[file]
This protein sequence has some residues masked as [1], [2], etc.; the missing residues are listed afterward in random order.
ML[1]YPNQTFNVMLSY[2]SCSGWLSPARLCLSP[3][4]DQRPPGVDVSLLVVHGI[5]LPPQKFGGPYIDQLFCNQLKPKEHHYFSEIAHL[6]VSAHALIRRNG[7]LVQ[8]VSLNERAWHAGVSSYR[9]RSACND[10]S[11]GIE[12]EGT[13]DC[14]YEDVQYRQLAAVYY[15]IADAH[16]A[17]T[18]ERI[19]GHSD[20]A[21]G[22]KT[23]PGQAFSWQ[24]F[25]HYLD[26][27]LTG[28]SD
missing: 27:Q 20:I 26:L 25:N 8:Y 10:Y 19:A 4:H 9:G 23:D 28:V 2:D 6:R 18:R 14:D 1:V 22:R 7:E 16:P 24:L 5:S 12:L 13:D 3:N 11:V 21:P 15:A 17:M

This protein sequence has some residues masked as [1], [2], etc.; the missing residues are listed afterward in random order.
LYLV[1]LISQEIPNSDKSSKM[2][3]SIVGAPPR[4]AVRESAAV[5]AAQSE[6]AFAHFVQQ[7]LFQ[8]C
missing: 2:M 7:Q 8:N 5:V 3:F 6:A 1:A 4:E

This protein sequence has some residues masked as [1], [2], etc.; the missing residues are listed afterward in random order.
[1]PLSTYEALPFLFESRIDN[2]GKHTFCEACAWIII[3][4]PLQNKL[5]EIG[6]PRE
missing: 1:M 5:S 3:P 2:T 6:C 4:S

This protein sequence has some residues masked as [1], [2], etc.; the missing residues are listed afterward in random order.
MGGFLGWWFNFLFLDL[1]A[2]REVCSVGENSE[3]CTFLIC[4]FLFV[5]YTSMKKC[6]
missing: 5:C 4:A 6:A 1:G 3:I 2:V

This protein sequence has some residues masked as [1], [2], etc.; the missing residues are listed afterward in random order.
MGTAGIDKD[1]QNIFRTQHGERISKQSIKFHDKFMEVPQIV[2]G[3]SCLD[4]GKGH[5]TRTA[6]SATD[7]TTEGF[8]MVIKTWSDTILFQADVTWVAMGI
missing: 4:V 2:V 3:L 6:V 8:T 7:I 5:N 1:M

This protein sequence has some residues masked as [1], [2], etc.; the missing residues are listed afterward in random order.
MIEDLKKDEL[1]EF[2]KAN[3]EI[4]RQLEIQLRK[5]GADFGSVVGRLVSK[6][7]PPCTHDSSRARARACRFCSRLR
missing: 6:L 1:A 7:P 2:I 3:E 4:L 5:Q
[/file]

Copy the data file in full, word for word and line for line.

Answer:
This protein sequence has some residues masked as [1], [2], etc.; the missing residues are listed afterward in random order.
ML[1]YPNQTFNVMLSY[2]SCSGWLSPARLCLSP[3][4]DQRPPGVDVSLLVVHGI[5]LPPQKFGGPYIDQLFCNQLKPKEHHYFSEIAHL[6]VSAHALIRRNG[7]LVQ[8]VSLNERAWHAGVSSYR[9]RSACND[10]S[11]GIE[12]EGT[13]DC[14]YEDVQYRQLAAVYY[15]IADAH[16]A[17]T[18]ERI[19]GHSD[20]A[21]G[22]KT[23]PGQAFSWQ[24]F[25]HYLD[26][27]LTG[28]SD
missing: 27:Q 20:I 26:L 25:N 8:Y 10:Y 19:A 4:H 9:G 23:D 28:V 2:D 6:R 18:R 14:D 1:V 22:R 7:E 16:P 24:L 5:S 12:L 13:D 3:N 11:V 21:P 15:A 17:M

This protein sequence has some residues masked as [1], [2], etc.; the missing residues are listed afterward in random order.
LYLV[1]LISQEIPNSDKSSKM[2][3]SIVGAPPR[4]AVRESAAV[5]AAQSE[6]AFAHFVQQ[7]LFQ[8]C
missing: 2:M 7:Q 8:N 5:V 3:F 6:A 1:A 4:E

This protein sequence has some residues masked as [1], [2], etc.; the missing residues are listed afterward in random order.
[1]PLSTYEALPFLFESRIDN[2]GKHTFCEACAWIII[3][4]PLQNKL[5]EIG[6]PRE
missing: 1:M 5:S 3:P 2:T 6:C 4:S

This protein sequence has some residues masked as [1], [2], etc.; the missing residues are listed afterward in random order.
MGGFLGWWFNFLFLDL[1]A[2]REVCSVGENSE[3]CTFLIC[4]FLFV[5]YTSMKKC[6]
missing: 5:C 4:A 6:A 1:G 3:I 2:V

This protein sequence has some residues masked as [1], [2], etc.; the missing residues are listed afterward in random order.
MGTAGIDKD[1]QNIFRTQHGERISKQSIKFHDKFMEVPQIV[2]G[3]SCLD[4]GKGH[5]TRTA[6]SATD[7]TTEGF[8]MVIKTWSDTILFQADVTWVAMGI
missing: 4:V 2:V 3:L 6:V 8:T 7:I 5:N 1:M

This protein sequence has some residues masked as [1], [2], etc.; the missing residues are listed afterward in random order.
MIEDLKKDEL[1]EF[2]KAN[3]EI[4]RQLEIQLRK[5]GADFGSVVGRLVSK[6][7]PPCTHDSSRARARACRFCSRLR
missing: 6:L 1:A 7:P 2:I 3:E 4:L 5:Q